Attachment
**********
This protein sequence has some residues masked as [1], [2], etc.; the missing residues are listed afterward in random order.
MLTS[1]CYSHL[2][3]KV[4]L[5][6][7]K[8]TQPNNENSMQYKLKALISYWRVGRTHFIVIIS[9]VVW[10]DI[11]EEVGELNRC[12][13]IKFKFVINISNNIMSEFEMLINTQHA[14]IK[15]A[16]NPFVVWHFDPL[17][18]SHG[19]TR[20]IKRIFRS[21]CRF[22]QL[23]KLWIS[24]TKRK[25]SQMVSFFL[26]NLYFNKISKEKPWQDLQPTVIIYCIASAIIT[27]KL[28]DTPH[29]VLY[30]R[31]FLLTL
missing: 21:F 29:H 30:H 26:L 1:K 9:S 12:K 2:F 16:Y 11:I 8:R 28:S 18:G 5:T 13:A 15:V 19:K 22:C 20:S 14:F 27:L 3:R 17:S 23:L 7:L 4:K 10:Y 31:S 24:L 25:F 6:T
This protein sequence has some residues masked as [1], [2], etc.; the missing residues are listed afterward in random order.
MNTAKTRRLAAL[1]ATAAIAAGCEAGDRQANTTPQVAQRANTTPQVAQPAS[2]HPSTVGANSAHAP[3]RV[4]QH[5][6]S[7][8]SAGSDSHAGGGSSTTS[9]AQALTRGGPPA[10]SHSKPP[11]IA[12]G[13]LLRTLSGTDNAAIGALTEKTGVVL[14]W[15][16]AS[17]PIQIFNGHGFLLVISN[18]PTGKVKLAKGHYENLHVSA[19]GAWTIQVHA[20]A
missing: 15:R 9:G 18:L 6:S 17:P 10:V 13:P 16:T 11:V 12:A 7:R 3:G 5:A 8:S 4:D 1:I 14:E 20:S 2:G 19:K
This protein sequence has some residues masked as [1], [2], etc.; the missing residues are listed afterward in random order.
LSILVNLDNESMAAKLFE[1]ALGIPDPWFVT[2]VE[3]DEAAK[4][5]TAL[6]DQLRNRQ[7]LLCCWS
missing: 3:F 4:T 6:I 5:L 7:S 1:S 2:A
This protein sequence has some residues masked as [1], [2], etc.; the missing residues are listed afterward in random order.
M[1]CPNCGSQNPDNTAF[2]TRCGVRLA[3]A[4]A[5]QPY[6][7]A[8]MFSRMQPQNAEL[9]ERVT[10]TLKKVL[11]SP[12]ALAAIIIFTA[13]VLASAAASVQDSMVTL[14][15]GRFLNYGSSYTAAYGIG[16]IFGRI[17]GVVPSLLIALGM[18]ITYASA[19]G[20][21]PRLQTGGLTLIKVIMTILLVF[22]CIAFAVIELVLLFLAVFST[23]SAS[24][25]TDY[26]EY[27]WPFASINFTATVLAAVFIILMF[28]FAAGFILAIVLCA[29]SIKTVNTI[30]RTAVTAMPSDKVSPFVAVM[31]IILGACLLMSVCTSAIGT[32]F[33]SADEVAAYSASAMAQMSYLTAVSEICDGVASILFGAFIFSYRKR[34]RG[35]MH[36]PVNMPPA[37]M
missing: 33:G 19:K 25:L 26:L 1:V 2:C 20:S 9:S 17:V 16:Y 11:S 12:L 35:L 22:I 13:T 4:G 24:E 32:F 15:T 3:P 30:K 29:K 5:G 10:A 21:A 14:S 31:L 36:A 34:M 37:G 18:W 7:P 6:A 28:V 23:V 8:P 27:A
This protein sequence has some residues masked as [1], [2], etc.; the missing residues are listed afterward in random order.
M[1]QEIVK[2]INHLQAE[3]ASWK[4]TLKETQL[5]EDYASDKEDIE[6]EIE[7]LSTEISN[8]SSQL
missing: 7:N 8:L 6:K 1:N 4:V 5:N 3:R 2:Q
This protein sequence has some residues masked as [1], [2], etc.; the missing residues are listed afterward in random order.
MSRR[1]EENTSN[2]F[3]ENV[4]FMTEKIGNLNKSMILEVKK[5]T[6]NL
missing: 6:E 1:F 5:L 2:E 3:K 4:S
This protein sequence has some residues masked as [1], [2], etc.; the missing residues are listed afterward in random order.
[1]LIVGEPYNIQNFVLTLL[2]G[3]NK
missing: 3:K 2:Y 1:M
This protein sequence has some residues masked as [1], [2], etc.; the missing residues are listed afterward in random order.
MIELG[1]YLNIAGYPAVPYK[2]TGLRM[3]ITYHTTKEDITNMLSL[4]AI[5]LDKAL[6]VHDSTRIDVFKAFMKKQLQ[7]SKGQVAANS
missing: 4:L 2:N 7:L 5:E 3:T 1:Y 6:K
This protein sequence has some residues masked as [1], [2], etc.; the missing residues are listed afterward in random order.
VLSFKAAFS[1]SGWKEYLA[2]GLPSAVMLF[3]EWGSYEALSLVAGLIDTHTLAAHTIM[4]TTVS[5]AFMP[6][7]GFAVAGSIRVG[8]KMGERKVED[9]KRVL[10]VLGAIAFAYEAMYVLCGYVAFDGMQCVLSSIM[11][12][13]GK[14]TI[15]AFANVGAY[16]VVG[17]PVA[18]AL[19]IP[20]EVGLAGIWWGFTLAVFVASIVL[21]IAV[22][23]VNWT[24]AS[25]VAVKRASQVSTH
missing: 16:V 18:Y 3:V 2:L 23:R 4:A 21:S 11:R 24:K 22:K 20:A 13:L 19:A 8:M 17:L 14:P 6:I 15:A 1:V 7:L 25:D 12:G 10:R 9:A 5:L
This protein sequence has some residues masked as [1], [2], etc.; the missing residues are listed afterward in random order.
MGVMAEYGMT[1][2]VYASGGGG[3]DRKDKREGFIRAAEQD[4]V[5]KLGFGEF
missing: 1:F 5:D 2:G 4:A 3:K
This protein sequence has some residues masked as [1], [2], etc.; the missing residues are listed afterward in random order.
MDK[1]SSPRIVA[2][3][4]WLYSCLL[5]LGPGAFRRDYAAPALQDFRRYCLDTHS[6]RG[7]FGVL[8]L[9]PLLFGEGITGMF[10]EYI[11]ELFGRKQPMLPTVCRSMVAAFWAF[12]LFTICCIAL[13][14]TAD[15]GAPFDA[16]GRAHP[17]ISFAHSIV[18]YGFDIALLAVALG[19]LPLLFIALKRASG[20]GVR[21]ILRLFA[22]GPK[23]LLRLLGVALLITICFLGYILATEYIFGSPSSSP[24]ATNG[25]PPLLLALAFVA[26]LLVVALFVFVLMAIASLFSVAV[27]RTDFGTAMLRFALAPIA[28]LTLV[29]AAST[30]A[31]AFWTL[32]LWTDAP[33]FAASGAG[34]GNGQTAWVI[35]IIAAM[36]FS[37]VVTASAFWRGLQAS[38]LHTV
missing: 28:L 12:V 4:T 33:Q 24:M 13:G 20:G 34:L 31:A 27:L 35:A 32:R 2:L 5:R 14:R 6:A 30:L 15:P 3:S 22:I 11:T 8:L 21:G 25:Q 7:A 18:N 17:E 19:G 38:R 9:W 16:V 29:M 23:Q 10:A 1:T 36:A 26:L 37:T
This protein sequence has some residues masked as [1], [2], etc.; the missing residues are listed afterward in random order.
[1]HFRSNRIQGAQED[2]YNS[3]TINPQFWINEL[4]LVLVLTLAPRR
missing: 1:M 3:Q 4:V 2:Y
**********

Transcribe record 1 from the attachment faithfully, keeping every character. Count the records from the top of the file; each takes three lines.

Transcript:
This protein sequence has some residues masked as [1], [2], etc.; the missing residues are listed afterward in random order.
MLTS[1]CYSHL[2][3]KV[4]L[5][6][7]K[8]TQPNNENSMQYKLKALISYWRVGRTHFIVIIS[9]VVW[10]DI[11]EEVGELNRC[12][13]IKFKFVINISNNIMSEFEMLINTQHA[14]IK[15]A[16]NPFVVWHFDPL[17][18]SHG[19]TR[20]IKRIFRS[21]CRF[22]QL[23]KLWIS[24]TKRK[25]SQMVSFFL[26]NLYFNKISKEKPWQDLQPTVIIYCIASAIIT[27]KL[28]DTPH[29]VLY[30]R[31]FLLTL
missing: 21:F 29:H 30:H 26:L 1:K 9:S 12:K 2:F 16:Y 11:I 8:R 28:S 18:G 5:T 13:A 15:V 19:K 22:C 20:S 14:F 27:L 3:R 17:S 23:L 7:L 4:K 10:Y 31:S 24:L 25:F 6:T